Car Insurance ~~ Baffling!

Terry’s Auto and Truck Repair

Car Insurance is an enigma! It is so strange how we are required to have car insurance… it is the law.

Having it is a good thing. The thing that puzzles me is that it is a service that we pay for like a warranty on an appliance or computer. We are paying for the ability to repair or replace our vehicle, pay for property damage or medical costs. I feels like we are being held hostage with no release date in sight.

Things that effect the cost of insurance:

  • Age
    Statistically, drivers under the age of 25 are at greater risk of being in an accident than those over age 25. Drivers between the ages of 50 and 65 generally have the safest records.
  • Gender
    Women are statistically safer drivers, but that trend is changing as more female drivers get on the road.
  • Marital Status
    A married person will pay less than a single person with an identical driving record.
  • Geography
    Where you live makes a difference. Folks living in areas with little or no traffic are likely to spend less on insurance than those living in congested cities or suburbs because areas with a lot of traffic tend to see more accidents. Some neighborhoods also have a higher rate of vehicle thefts, which can result in a higher premium.
  • Driving Violations
    Having an accident or moving violations on your record (speeding tickets, DWI, reckless driving, etc.) put you at a higher risk for accidents and will likely mean a higher premium. Some insurance companies will penalize you for your record for as many as five years from when the incident occurred. However, keep in mind, as your record improves, your premium will get lower.
  • Vehicle Type
    A cheap car will cost less to insure than that status symbol SUV sitting on 24″ rims.
  • Accident Claims
    A driving record that is clean and free of accidents will hold far better for you than lots of tickets and/or accidents.
  • Credit Rating
    Many insurance companies view having a poor, or even no credit history as suggestive of higher risk and thus, charge you a higher premium. Monitor yourcredit rating free to see if you can get a better score. A better credit score will save on insurance premiums.
  • Occupation
    Insurers have statistically found a correlation between your occupation and risk. For instance, a newspaper delivery person is most likely a higher risk than the personal banker sitting at their desk all day.
  • Education
    A higher education can save on your premiums.
  • Driving distance to work
  • Miles driven each year
  • Years of driving experience
  • Business use of the vehicle
  • Whether or not you currently have auto insurance and how high are your limits
  • Theft protection devices (often results in discounts)
  • Multiple cars and drivers (another opportunity for discounts)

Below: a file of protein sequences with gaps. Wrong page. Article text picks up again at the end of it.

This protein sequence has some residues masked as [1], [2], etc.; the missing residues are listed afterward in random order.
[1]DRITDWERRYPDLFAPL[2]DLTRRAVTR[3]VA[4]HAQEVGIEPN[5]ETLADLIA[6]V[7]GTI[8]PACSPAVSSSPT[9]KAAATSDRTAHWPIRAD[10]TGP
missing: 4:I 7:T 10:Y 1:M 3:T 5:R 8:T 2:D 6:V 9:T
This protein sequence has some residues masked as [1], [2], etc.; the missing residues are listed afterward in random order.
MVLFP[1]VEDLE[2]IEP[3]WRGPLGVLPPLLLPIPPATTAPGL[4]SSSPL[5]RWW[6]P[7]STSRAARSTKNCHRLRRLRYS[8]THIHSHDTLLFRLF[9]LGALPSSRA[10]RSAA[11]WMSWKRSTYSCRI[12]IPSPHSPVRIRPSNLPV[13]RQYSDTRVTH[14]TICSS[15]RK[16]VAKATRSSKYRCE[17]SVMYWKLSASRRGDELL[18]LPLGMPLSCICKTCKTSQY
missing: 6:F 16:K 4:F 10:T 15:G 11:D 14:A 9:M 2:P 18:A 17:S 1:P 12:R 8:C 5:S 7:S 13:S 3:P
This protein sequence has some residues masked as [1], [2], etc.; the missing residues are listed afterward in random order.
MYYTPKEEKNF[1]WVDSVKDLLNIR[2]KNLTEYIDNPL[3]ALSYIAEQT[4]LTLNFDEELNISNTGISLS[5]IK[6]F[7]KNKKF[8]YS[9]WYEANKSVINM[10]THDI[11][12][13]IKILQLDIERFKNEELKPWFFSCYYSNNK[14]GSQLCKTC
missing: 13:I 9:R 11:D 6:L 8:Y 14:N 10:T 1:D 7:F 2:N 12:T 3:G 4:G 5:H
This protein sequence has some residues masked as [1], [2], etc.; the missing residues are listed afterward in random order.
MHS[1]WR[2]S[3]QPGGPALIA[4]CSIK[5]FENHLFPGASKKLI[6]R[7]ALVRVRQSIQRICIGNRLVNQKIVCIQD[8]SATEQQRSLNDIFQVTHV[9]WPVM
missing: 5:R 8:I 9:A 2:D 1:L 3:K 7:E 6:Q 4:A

How can this be? When you purchase a washer, dryer, computer or Television and you add a 2 year warranty, is the cost affected by your credit rating? If you have had to submit a claim does your warranty cost change? Why is it that car insurance is governed by such things. I can fully understand the reasons for some things used to rate the system but some seem to go beyond the fair practice limits.

One of the things I disagree with is this: I live in a small quiet town and yet my insurance rates are figured based on Detroit which is a large, high crime, high accident rate area. I do not live in a suburb of Detroit.

Having your rate determined by your credit rating does not seem appropriate.

Having a non moving traffic involved repair affect your rate. It should definitely not have that affect your rate for five years.Keeping your car in good repair should lower your rates based on other determining factors. For example, they change your rate based on things that have to do with profiling a group of individuals. It is wrong to generalize. There must be determining factors that would help you look at persons individually and determine the amount of risk. A teen-age who is showing a careful, responsible ability should be rewarded at some point and their rate reduced telling them that they are not lumped into a generalized view that says, “teenagers of this age are risky drivers”.

Five years ago, we were parking our car in a parking lot and the underside of the bumper parts hung up on the cement parking abutment and when we backed away it damaged our bumper and it needed repair. We scheduled a repair. The next renewal of our policy the premium increased and remained at that level for the next five years. We purchased a service and yet were punished for using the service for its intended use. I have been mulling this over in my brain and can’t fathom how this could be. So now we have passed the five-year mark and we went back to our provider and ask that the policy be re-accessed and that our premium be recalculated. They were willing to reduce our policy premium by $20. We felt that was not acceptable. We changed providers and reduced the premium by almost $100. That was acceptable.

I am relieved that we have reduced our cost but I am left with the feeling that I have purchased a service that I cannot use. It is a token service. It is there only for appearance only not for use. What good is that! I am amazed that we have come to this place. It’s like putting your money in a hole or being held hostage to the system.